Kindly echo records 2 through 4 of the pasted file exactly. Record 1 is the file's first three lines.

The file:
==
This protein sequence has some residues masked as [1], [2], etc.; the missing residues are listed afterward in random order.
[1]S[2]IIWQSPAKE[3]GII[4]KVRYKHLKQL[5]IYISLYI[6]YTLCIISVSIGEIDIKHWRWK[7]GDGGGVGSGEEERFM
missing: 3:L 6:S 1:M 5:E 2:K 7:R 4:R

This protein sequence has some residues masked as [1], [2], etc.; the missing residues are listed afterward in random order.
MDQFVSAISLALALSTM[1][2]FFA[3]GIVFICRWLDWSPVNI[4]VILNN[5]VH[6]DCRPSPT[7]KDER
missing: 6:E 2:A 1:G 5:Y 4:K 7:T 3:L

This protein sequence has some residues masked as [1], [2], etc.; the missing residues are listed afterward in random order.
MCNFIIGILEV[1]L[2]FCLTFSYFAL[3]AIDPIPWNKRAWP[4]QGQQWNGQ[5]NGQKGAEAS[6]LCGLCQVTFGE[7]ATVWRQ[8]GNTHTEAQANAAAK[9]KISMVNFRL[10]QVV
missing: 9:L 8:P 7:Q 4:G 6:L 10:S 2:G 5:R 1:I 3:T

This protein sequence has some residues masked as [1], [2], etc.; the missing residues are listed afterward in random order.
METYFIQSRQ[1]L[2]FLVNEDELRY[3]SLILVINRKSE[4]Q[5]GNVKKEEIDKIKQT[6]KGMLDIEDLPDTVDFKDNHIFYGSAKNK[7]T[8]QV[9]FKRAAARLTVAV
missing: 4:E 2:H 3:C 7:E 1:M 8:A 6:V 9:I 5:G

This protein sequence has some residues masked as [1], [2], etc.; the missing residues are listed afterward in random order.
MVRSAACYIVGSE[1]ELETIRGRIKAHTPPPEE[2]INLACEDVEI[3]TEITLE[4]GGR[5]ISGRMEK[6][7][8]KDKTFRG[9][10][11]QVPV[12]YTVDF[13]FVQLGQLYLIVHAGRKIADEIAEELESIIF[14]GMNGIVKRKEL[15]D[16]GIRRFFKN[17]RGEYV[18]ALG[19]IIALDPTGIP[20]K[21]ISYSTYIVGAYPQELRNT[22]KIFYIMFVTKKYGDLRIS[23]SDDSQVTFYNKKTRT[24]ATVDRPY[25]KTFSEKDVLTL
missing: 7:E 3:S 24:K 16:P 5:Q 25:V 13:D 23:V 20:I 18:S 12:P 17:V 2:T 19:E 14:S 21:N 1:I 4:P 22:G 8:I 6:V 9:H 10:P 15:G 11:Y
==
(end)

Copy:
This protein sequence has some residues masked as [1], [2], etc.; the missing residues are listed afterward in random order.
MDQFVSAISLALALSTM[1][2]FFA[3]GIVFICRWLDWSPVNI[4]VILNN[5]VH[6]DCRPSPT[7]KDER
missing: 6:E 2:A 1:G 5:Y 4:K 7:T 3:L

This protein sequence has some residues masked as [1], [2], etc.; the missing residues are listed afterward in random order.
MCNFIIGILEV[1]L[2]FCLTFSYFAL[3]AIDPIPWNKRAWP[4]QGQQWNGQ[5]NGQKGAEAS[6]LCGLCQVTFGE[7]ATVWRQ[8]GNTHTEAQANAAAK[9]KISMVNFRL[10]QVV
missing: 9:L 8:P 7:Q 4:G 6:L 10:S 2:G 5:R 1:I 3:T

This protein sequence has some residues masked as [1], [2], etc.; the missing residues are listed afterward in random order.
METYFIQSRQ[1]L[2]FLVNEDELRY[3]SLILVINRKSE[4]Q[5]GNVKKEEIDKIKQT[6]KGMLDIEDLPDTVDFKDNHIFYGSAKNK[7]T[8]QV[9]FKRAAARLTVAV
missing: 4:E 2:H 3:C 7:E 1:M 8:A 6:V 9:I 5:G